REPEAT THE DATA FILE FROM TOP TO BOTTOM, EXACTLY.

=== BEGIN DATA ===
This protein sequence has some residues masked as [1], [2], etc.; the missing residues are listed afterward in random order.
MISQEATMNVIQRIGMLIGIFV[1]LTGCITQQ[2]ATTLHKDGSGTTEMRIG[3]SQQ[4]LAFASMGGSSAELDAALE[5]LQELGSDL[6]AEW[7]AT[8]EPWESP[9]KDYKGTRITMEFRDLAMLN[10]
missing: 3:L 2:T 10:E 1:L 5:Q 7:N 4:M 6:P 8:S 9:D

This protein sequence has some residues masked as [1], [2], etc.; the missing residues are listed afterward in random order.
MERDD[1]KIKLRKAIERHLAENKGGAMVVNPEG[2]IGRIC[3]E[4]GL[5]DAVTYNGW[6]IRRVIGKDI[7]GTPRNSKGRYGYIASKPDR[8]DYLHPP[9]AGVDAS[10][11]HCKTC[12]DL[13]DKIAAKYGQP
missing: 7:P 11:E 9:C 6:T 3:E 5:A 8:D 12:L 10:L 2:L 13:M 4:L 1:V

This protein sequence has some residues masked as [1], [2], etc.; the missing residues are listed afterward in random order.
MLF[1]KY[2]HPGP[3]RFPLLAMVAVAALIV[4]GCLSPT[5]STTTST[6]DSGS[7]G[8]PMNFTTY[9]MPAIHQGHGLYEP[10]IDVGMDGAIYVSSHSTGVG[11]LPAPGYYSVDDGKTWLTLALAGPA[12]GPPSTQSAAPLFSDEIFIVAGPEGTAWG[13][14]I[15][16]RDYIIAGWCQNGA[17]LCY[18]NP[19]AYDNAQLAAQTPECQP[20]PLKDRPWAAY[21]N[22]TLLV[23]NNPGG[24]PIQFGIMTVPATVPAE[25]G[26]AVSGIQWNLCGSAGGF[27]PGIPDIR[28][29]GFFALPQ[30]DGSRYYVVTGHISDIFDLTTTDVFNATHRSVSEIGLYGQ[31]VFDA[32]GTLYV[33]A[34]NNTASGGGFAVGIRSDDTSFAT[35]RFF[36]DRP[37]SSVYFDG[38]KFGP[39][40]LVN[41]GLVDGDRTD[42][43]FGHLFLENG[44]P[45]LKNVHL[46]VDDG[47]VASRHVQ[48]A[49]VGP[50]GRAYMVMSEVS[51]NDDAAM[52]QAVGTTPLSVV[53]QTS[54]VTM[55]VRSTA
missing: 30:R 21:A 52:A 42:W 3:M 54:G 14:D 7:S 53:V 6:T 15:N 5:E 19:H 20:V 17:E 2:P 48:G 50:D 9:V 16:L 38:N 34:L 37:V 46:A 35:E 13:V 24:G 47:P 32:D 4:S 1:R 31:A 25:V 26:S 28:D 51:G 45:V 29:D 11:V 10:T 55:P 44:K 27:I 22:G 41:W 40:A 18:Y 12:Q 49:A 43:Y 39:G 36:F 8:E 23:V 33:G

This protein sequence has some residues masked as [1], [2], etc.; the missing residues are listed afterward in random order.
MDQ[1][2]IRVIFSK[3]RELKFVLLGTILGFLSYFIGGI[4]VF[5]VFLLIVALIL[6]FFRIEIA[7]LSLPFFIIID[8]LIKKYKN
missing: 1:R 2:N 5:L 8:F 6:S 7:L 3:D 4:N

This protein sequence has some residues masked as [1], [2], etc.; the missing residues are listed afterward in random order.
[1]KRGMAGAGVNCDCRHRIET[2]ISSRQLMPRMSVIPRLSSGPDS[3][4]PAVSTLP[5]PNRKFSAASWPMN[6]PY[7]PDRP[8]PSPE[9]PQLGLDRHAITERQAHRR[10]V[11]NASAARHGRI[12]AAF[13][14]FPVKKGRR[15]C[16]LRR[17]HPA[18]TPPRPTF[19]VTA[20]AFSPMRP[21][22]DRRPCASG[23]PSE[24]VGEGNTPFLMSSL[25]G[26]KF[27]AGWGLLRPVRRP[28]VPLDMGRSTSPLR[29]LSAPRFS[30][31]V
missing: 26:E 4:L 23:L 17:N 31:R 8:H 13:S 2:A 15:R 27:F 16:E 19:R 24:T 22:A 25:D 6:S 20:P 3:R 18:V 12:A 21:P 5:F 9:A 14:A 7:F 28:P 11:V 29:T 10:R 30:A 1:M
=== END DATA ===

This protein sequence has some residues masked as [1], [2], etc.; the missing residues are listed afterward in random order.
MISQEATMNVIQRIGMLIGIFV[1]LTGCITQQ[2]ATTLHKDGSGTTEMRIG[3]SQQ[4]LAFASMGGSSAELDAALE[5]LQELGSDL[6]AEW[7]AT[8]EPWESP[9]KDYKGTRITMEFRDLAMLN[10]
missing: 3:L 2:T 10:E 1:L 5:Q 7:N 4:M 6:P 8:S 9:D

This protein sequence has some residues masked as [1], [2], etc.; the missing residues are listed afterward in random order.
MERDD[1]KIKLRKAIERHLAENKGGAMVVNPEG[2]IGRIC[3]E[4]GL[5]DAVTYNGW[6]IRRVIGKDI[7]GTPRNSKGRYGYIASKPDR[8]DYLHPP[9]AGVDAS[10][11]HCKTC[12]DL[13]DKIAAKYGQP
missing: 7:P 11:E 9:C 6:T 3:E 5:A 8:D 12:L 10:L 2:L 13:M 4:L 1:V

This protein sequence has some residues masked as [1], [2], etc.; the missing residues are listed afterward in random order.
MLF[1]KY[2]HPGP[3]RFPLLAMVAVAALIV[4]GCLSPT[5]STTTST[6]DSGS[7]G[8]PMNFTTY[9]MPAIHQGHGLYEP[10]IDVGMDGAIYVSSHSTGVG[11]LPAPGYYSVDDGKTWLTLALAGPA[12]GPPSTQSAAPLFSDEIFIVAGPEGTAWG[13][14]I[15][16]RDYIIAGWCQNGA[17]LCY[18]NP[19]AYDNAQLAAQTPECQP[20]PLKDRPWAAY[21]N[22]TLLV[23]NNPGG[24]PIQFGIMTVPATVPAE[25]G[26]AVSGIQWNLCGSAGGF[27]PGIPDIR[28][29]GFFALPQ[30]DGSRYYVVTGHISDIFDLTTTDVFNATHRSVSEIGLYGQ[31]VFDA[32]GTLYV[33]A[34]NNTASGGGFAVGIRSDDTSFAT[35]RFF[36]DRP[37]SSVYFDG[38]KFGP[39][40]LVN[41]GLVDGDRTD[42][43]FGHLFLENG[44]P[45]LKNVHL[46]VDDG[47]VASRHVQ[48]A[49]VGP[50]GRAYMVMSEVS[51]NDDAAM[52]QAVGTTPLSVV[53]QTS[54]VTM[55]VRSTA
missing: 30:R 21:A 52:A 42:W 3:M 54:G 14:D 7:S 53:V 6:T 15:N 5:E 19:H 20:V 17:E 2:P 48:G 50:D 9:V 16:L 38:N 34:L 37:V 46:A 35:E 13:V 24:G 47:P 32:D 4:S 1:R 31:A 25:V 26:S 28:D 51:G 45:V 29:D 11:V 10:T 55:P 44:K 27:I 22:G 41:W 40:A 18:Y 12:Q 49:A 43:Y 39:G 36:F 8:E 23:V 33:G

This protein sequence has some residues masked as [1], [2], etc.; the missing residues are listed afterward in random order.
MDQ[1][2]IRVIFSK[3]RELKFVLLGTILGFLSYFIGGI[4]VF[5]VFLLIVALIL[6]FFRIEIA[7]LSLPFFIIID[8]LIKKYKN
missing: 1:R 2:N 5:L 8:F 6:S 7:L 3:D 4:N

This protein sequence has some residues masked as [1], [2], etc.; the missing residues are listed afterward in random order.
[1]KRGMAGAGVNCDCRHRIET[2]ISSRQLMPRMSVIPRLSSGPDS[3][4]PAVSTLP[5]PNRKFSAASWPMN[6]PY[7]PDRP[8]PSPE[9]PQLGLDRHAITERQAHRR[10]V[11]NASAARHGRI[12]AAF[13][14]FPVKKGRR[15]C[16]LRR[17]HPA[18]TPPRPTF[19]VTA[20]AFSPMRP[21][22]DRRPCASG[23]PSE[24]VGEGNTPFLMSSL[25]G[26]KF[27]AGWGLLRPVRRP[28]VPLDMGRSTSPLR[29]LSAPRFS[30][31]V
missing: 26:E 4:L 23:L 17:N 31:R 8:H 13:S 2:A 15:R 27:F 16:E 19:R 24:T 22:A 25:D 6:S 20:P 3:R 18:V 12:A 21:P 5:F 9:A 14:A 7:F 28:P 11:V 29:T 10:R 30:A 1:M